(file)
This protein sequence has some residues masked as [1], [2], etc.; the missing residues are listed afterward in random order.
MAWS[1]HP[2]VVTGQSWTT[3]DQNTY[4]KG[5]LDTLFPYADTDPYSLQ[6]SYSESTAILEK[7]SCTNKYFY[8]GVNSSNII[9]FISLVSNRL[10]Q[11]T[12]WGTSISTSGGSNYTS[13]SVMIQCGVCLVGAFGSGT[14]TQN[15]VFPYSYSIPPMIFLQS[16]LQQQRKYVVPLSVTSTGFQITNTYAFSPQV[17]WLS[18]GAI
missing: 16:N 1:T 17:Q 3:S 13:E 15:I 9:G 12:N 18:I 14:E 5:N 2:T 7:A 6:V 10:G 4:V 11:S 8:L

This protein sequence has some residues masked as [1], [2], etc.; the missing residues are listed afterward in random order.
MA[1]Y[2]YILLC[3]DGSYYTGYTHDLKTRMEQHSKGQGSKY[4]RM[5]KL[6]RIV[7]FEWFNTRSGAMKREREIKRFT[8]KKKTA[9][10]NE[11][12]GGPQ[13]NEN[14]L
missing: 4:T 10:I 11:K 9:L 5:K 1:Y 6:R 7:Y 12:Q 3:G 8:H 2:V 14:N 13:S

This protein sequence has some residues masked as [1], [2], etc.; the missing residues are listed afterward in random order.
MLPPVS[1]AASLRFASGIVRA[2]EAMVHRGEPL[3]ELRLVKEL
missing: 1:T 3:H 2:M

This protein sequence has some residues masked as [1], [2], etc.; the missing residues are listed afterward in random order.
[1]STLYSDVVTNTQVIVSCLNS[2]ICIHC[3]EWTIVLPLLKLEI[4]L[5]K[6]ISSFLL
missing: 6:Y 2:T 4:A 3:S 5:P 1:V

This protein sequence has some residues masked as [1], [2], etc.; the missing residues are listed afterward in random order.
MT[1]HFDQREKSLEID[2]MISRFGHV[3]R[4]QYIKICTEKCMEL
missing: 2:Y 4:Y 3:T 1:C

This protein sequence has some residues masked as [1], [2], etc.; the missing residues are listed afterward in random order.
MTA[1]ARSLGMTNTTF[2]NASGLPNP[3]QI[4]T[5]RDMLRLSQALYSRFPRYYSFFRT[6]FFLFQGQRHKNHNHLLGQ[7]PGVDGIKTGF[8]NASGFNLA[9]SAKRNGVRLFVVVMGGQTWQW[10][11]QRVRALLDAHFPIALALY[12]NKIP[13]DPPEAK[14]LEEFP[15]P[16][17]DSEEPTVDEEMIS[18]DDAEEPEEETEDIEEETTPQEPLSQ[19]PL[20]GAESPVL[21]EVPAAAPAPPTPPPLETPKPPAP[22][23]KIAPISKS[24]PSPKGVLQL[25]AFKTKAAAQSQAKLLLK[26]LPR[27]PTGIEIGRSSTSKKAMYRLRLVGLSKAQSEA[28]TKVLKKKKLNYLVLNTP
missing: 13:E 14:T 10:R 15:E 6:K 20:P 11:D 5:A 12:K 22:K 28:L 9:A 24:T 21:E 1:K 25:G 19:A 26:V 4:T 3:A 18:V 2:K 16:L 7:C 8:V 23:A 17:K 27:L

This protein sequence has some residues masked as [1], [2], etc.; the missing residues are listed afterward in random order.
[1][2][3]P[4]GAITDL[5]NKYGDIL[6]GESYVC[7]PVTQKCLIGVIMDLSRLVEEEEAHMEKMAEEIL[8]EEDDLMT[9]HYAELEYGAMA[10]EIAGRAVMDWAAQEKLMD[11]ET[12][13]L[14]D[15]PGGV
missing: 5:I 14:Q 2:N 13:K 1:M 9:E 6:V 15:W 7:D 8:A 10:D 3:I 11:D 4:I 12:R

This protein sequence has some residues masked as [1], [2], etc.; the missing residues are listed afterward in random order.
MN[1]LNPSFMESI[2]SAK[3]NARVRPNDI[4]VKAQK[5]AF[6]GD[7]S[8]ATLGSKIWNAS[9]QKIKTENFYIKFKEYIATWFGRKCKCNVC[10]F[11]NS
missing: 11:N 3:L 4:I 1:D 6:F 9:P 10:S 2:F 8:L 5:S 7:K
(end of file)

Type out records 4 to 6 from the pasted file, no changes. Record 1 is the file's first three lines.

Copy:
This protein sequence has some residues masked as [1], [2], etc.; the missing residues are listed afterward in random order.
[1]STLYSDVVTNTQVIVSCLNS[2]ICIHC[3]EWTIVLPLLKLEI[4]L[5]K[6]ISSFLL
missing: 6:Y 2:T 4:A 3:S 5:P 1:V

This protein sequence has some residues masked as [1], [2], etc.; the missing residues are listed afterward in random order.
MT[1]HFDQREKSLEID[2]MISRFGHV[3]R[4]QYIKICTEKCMEL
missing: 2:Y 4:Y 3:T 1:C

This protein sequence has some residues masked as [1], [2], etc.; the missing residues are listed afterward in random order.
MTA[1]ARSLGMTNTTF[2]NASGLPNP[3]QI[4]T[5]RDMLRLSQALYSRFPRYYSFFRT[6]FFLFQGQRHKNHNHLLGQ[7]PGVDGIKTGF[8]NASGFNLA[9]SAKRNGVRLFVVVMGGQTWQW[10][11]QRVRALLDAHFPIALALY[12]NKIP[13]DPPEAK[14]LEEFP[15]P[16][17]DSEEPTVDEEMIS[18]DDAEEPEEETEDIEEETTPQEPLSQ[19]PL[20]GAESPVL[21]EVPAAAPAPPTPPPLETPKPPAP[22][23]KIAPISKS[24]PSPKGVLQL[25]AFKTKAAAQSQAKLLLK[26]LPR[27]PTGIEIGRSSTSKKAMYRLRLVGLSKAQSEA[28]TKVLKKKKLNYLVLNTP
missing: 13:E 14:T 10:R 15:E 6:K 20:P 11:D 5:A 12:K 22:K 28:L 9:A 24:T 21:E 1:K 25:G 19:A 26:V 4:T 3:A 18:V 2:K 16:L 7:C 8:V 23:A 17:K 27:L